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Traveling for Home Dialysis Patients

One of the primary potential benefits of home dialysis is the overall freedom and flexibility it offers—which may help make traveling easier for people on dialysis as well as their loved ones.

Traveling on peritoneal dialysis

People on peritoneal dialysis (PD) may have an easier time traveling because their treatments may not require access to a machine if they are able to perform manual dialysis exchanges, and the necessary supplies are smaller, more portable and can be delivered anywhere in the continental United States.
Here are some things to think about when you travel on PD:

  • Pack an adequate amount of supplies and any necessary medications in a safe and easily accessible way.
  • Work with your dialysis supplier to have dialysate delivered to your destination.
  • Make a special first aid kit to carry with you that includes two days’ worth of essential supplies to help prepare for any unforeseen circumstances, such as a baggage delay when traveling by plane.
  • If traveling by air, make certain that your carry-on baggage meets security and airline regulation well in advance.

Traveling on home hemodialysis

Many people on home hemodialysis (HHD) have more choices than ever before with equipment that is more portable, easy to set up and supported with supplies that can be delivered anywhere in the continental United States. Here are some things to note when you travel on HHD:

  • If you dialyze with the NxStage System One®, you can take your portable equipment with you and continue HHD while you are on vacation.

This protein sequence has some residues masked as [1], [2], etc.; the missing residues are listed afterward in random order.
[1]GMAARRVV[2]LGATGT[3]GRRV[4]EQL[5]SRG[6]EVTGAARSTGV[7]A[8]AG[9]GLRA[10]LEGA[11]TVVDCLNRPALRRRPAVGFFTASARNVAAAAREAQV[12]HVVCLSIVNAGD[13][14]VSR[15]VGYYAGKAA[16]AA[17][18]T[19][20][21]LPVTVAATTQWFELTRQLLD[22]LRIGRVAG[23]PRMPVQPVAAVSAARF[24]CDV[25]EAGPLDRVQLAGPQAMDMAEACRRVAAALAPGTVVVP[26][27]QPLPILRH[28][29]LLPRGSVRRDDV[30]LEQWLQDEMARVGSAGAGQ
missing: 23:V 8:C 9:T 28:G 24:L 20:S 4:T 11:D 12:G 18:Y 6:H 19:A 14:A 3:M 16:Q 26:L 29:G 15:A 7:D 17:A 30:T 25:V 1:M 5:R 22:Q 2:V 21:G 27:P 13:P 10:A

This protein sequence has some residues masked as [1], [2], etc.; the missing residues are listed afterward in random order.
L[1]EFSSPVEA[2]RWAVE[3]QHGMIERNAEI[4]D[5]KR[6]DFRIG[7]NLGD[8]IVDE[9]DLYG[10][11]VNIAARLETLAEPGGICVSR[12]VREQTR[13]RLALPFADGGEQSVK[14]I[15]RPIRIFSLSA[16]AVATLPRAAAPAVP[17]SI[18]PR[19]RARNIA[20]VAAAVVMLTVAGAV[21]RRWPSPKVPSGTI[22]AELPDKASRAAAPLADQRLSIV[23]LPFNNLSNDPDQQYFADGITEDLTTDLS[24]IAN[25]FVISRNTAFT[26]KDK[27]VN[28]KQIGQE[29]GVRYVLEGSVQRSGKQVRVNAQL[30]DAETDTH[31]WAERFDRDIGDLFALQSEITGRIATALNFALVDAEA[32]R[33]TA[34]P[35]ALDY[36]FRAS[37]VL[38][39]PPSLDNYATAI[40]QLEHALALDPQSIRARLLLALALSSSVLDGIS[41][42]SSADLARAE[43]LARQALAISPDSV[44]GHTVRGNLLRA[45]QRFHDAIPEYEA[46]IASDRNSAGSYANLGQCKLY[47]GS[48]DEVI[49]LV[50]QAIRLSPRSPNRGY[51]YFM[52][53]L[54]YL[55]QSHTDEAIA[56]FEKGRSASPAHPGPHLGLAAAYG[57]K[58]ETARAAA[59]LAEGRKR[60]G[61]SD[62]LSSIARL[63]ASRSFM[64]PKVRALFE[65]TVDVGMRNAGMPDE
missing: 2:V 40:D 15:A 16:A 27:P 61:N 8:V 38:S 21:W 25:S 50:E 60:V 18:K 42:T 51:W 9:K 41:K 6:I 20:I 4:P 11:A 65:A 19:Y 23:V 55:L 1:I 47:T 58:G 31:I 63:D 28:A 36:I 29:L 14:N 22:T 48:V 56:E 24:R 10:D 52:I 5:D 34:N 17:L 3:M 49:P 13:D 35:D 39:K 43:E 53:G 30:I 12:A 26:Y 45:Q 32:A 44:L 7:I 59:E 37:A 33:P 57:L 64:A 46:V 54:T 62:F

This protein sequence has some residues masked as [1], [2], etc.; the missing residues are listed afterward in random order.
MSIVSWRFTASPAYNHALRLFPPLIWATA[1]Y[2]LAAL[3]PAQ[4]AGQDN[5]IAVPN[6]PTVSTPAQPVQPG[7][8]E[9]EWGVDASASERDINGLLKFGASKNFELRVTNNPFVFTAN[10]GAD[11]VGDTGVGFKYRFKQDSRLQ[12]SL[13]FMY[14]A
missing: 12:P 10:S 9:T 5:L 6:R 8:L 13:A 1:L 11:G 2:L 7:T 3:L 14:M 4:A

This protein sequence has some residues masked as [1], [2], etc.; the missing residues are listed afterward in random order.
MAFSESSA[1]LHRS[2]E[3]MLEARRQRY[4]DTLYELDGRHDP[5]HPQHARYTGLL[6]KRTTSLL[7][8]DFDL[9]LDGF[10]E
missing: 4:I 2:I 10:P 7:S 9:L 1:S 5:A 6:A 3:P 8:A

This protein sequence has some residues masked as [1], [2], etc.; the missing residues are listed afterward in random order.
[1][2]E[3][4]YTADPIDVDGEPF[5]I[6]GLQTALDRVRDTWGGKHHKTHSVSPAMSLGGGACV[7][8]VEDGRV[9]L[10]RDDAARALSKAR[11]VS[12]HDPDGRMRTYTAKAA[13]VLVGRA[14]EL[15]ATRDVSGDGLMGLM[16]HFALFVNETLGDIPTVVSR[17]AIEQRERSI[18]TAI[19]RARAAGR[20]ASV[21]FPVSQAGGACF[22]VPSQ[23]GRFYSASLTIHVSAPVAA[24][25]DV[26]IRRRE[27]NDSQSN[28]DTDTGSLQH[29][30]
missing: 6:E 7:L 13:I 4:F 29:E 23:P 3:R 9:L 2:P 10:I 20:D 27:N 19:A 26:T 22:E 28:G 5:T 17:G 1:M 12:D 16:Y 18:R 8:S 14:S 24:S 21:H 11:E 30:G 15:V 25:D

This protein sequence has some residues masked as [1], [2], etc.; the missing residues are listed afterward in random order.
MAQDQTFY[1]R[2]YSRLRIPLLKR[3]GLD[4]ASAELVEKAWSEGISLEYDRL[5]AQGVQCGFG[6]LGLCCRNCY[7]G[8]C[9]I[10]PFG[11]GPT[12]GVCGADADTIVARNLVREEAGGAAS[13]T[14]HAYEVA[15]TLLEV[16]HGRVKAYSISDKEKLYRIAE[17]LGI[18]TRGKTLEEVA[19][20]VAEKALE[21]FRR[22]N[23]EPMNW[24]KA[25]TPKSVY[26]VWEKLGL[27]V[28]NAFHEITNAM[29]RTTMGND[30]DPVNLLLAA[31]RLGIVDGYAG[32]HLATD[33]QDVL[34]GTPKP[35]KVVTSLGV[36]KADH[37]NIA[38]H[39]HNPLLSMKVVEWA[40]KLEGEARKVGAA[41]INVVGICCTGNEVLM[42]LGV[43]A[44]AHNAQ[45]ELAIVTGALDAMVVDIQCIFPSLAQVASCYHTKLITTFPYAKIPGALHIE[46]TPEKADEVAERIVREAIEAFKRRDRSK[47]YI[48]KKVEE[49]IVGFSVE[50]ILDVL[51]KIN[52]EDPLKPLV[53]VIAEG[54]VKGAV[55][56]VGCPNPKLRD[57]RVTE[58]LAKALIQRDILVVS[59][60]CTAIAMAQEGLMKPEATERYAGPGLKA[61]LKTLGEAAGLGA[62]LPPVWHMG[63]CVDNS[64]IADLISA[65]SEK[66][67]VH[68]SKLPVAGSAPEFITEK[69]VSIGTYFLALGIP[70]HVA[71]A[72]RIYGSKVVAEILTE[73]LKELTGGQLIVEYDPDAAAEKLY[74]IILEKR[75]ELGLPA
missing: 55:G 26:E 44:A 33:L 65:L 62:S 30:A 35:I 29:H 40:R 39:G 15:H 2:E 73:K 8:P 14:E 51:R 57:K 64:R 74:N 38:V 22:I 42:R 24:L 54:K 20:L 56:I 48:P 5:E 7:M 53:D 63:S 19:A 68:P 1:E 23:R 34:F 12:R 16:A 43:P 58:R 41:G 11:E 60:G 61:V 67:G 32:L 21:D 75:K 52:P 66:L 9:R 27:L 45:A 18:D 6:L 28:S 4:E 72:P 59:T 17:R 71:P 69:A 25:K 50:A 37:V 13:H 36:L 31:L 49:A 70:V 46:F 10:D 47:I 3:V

• The NxStage machine can typically be checked on airplanes as baggage. Check with your training nurse about using hard or soft cases that can be purchased from the manufacturer. It’s strongly recommended that you also call your airline in advance to check on their policies and restrictions for carry-on baggage.
  • If you use another type of HHD machine that cannot travel with you or you do not want to travel with your equipment, your home dialysis care team can work with you to locate dialysis centers and coordinate visits for treatments while you’re away. It is recommended you coordinate these details with plenty of advance notice.

Additional tips to help you travel on home dialysis

  • Work with your nurse, kidney doctor (nephrologist) and other care team members to help coordinate your trip and plan for different scenarios. Provide the team with your travel dates, destination, and travel destination contact address and phone number.
  • Regardless of your type of home dialysis treatment, having all the dialysis supplies you need is essential when you are "on the road."
  • If you travel with your own equipment and supplies, identify a few local dialysis centers near your travel destination in case you need additional assistance or support.
  • Call your insurance carrier before traveling to find out what expenses are covered. Coverage restrictions may apply when traveling outside of the U.S.
  • If you have dietary restrictions, pack kidney-friendly snacks. Many airlines do not provide meals, and airport shops and restaurants may not have healthy food options.
  • If you have a manual wheelchair, an electric wheelchair or a scooter, notify your airline that you are traveling with these items and will need "maximum assistance" at the airport.
  • Call DaVita Guest Services at 1-800-244-0680 at least three months before your trip to receive travel assistance.

5 Tips for Traveling While on Home Dialysis

Find a DaVita home dialysis program

Are you interested in finding a PD or HHD program near you? Call DaVita Guest Services at 1-800-244-0582 or find a center with a home dialysis program nearest you.

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